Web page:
Realism is a political ideology that is based upon the role of the state, national interest and power (Bell). Realism was at its peak during the second world war which led to disastrous human and economic losses. To ensure that this ideology of international relations doesn’t repeat the horrific results of the past, the United Nations (UN) was created, which aimed to solve the disputes between nation-states through increased dialogue and diplomacy and ensure that all the countries in the world behave rationally by following the international law i.e. the U.N. Charter. However, since the beginning of the 21st century, realism is gradually raising its ugly head again and with the development of sophisticated conventional and nuclear weapons, it is being feared that the world is bracing yet again for colossal human tragedy.

            The beginning of the current century was marked by the U.S. invasions of Afghanistan and Iraq. The invasion of Afghanistan commenced on 7th October 2001, when the U.S. accused the then Taliban government of Mullah Mohammad Omer of aiding the 9/11 attacks (Witte). The Bush administration, believing in the U.S. military might arrogantly believe that this war will result in an easy U.S. victory and the Taliban and Al-Qaeda will be subsequently eliminated. However, what followed was completely unexpected and horrific, both for the U.S. and the South Asian region. The U.S. military which believed to get a quick victory was bogged down in a long guerilla war in the harsh mountainous terrain of Afghanistan. The U.S. military lost 2500 soldiers, 2600 contractors and the U.S. economy suffered a huge loss of $2.3 trillion (Beales, 2021). The neighbouring Pakistan, which was the major non-NATO ally of the U.S. during this war, suffered huge losses as well. Pakistan lost 6500 military losses, 70,000 civilian deaths and economic loss worth $150 billion (Ahmed, 2021). Not to mention, the host country Afghanistan, which had to bear the brunt of the invasion is now in ruins and the U.S., after being militarily defeated left Afghanistan 0n 15th August 2021 with the Taliban returning to power.

            The U.S. invasion of Afghanistan of Iraq started in 2003, with the U.S. invasion accusing the Saddam Hussein-led Baathist regime of Iraq of possessing weapons of mass destruction. The U.S., confident of its military might invaded and toppled Saddam’s government. But what followed was a bloody insurgency that led to the development of Iran-backed Shia militias and the conflict between them and the U.S. has so far resulted in the loss of 350,000 people, both military and civilian.

            The conflict between Azerbaijan and Armenia is another example of rising realism in the 21st century. The war between Azerbaijan and Armenia erupted in the disputed area of Nagorno-Karabakh, and it ended in an Azerbaijani victory after 44 days of brutal conflict. The war resulted in Azerbaijan gaining the disputed territory and the loss of 7,000 military lives on both sides. Unlike the above two cases, the war ended in a conclusive way, but the eruption of war is a testament to the fact that even the small er countries are now looking to use power and military strength to achieve their geopolitical objectives rather than relying on dialogue and constructive diplomacy.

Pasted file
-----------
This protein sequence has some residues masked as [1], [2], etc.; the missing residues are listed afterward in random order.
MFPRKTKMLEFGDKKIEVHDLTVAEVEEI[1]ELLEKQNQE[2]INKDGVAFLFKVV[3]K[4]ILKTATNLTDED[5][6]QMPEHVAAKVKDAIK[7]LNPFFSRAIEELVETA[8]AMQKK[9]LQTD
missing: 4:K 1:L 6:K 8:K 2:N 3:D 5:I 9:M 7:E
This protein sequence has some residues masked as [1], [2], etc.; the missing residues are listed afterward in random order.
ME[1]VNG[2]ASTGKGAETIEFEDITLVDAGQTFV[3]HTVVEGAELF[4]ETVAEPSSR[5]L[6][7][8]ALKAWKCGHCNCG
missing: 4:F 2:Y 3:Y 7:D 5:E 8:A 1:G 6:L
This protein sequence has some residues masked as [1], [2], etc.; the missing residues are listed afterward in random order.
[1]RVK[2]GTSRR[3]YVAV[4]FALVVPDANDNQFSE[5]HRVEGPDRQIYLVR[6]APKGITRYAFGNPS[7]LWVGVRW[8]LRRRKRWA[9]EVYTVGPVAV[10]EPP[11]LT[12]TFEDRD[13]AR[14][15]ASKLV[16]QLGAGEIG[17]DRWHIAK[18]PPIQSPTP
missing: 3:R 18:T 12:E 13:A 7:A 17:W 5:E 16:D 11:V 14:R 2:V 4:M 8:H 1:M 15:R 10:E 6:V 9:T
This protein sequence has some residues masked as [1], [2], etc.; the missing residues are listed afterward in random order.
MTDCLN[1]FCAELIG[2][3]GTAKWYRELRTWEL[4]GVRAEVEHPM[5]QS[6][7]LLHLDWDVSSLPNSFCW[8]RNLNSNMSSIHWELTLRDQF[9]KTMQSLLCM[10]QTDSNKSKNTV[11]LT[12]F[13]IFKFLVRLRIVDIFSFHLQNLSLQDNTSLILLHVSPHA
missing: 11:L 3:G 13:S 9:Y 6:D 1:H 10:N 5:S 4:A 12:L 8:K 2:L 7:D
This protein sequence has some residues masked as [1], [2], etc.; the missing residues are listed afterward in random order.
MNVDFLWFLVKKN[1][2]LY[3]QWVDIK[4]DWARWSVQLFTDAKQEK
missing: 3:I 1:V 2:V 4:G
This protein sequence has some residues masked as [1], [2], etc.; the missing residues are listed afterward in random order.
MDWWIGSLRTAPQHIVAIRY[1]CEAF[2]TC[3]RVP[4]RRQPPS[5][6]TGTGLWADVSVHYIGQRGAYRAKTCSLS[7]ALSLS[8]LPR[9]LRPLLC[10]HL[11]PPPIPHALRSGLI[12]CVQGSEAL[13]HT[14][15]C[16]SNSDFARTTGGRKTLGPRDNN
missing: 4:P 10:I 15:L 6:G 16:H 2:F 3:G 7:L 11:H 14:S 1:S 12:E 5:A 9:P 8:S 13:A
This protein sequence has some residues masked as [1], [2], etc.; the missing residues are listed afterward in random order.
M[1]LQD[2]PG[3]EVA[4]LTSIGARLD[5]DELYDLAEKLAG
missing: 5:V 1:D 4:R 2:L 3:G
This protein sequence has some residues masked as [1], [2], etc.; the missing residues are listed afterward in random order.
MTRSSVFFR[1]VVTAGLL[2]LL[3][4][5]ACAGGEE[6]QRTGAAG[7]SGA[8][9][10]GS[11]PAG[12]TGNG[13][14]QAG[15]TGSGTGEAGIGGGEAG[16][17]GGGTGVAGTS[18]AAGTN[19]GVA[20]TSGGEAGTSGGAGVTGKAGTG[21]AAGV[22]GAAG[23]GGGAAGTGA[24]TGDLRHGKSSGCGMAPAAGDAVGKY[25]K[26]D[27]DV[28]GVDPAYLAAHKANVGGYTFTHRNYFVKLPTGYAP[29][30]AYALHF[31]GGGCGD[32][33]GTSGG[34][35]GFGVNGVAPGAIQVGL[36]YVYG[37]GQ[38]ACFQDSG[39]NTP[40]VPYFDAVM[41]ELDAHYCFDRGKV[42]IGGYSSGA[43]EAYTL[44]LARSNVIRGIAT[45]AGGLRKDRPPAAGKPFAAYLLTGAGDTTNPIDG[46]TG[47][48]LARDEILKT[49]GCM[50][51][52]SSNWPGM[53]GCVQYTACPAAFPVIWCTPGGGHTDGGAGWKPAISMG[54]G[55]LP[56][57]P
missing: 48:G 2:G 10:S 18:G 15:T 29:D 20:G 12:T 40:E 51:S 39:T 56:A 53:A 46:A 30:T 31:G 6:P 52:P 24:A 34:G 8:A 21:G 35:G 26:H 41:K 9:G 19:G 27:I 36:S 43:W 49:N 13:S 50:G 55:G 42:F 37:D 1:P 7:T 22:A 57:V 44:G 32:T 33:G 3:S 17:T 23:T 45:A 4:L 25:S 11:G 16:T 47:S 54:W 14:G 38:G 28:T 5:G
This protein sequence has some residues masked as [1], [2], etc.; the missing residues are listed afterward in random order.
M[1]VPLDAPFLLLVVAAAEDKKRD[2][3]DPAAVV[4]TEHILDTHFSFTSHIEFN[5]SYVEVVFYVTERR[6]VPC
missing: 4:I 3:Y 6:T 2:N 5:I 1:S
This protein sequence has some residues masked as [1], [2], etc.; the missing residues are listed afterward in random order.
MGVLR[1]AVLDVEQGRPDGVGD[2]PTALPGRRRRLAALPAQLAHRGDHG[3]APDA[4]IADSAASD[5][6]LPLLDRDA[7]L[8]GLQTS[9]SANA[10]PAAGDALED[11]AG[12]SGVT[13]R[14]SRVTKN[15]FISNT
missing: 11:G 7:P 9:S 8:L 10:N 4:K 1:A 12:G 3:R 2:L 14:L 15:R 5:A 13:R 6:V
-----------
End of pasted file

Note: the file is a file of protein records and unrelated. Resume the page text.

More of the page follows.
The latest example of rising realism is the current Russo-Ukrainian conflict. Although the Russian military has gained substantial military gains, it has not been able to completely subdue the Ukrainian resistance. However, it is now clear that the aim of the Russian military was not to gain territory but to inflict serious losses on Ukraine to ensure that it doesn’t possess a military threat to Russia. However, the economic side effects of this conflict can be felt globally as this conflict has led to a shortage of food and energy supplies globally and this has resulted in skyrocketing global inflation.

            Similarly, the aggressive military posture of China toward Taiwan and India is also a signal of rising realism as China, whose diplomacy is known to be passive and economic now has also started to adopt an aggressive military approach to recover what it calls its province Taiwan and South Tibet (Arunachal Pradesh of India).

            Conflict is in human nature and it is naïve to believe that anything is going to stop the nation-states from pursuing conflict-based-aggressive policies to achieve their aims. But this realist approach can be minimized if the international law is implemented equally on all nations states in true letter and spirit and the Global North countries make themselves cognizant of the ground realities of the other countries rather than using brute force to implement their own point of views. Despite all its military might, the U.S. failed to fulfil its objectives due to its lack of respect and knowledge of the local dynamics. Hence, it is necessary that the Western countries should stop pursuing war as a solution to all the problems and the U.N. should implement its laws on merit rather than geopolitics to ensure that world peace is not disturbed.


  1. Realism, Duncan Bell,
  2. Afghanistan War 2001-14, Griff Witte,
  3. Economic case for U.S. Afghanistan exit is clear, Richard Beales, August 17, 2021,and%20nearly%20250%2C000%20lives%20altogether.
  4. ‘War on terror’ has cost Pakistan more than $150bn in losses since 9/11, officials say, KHURSHID AHMED, September 12, 2021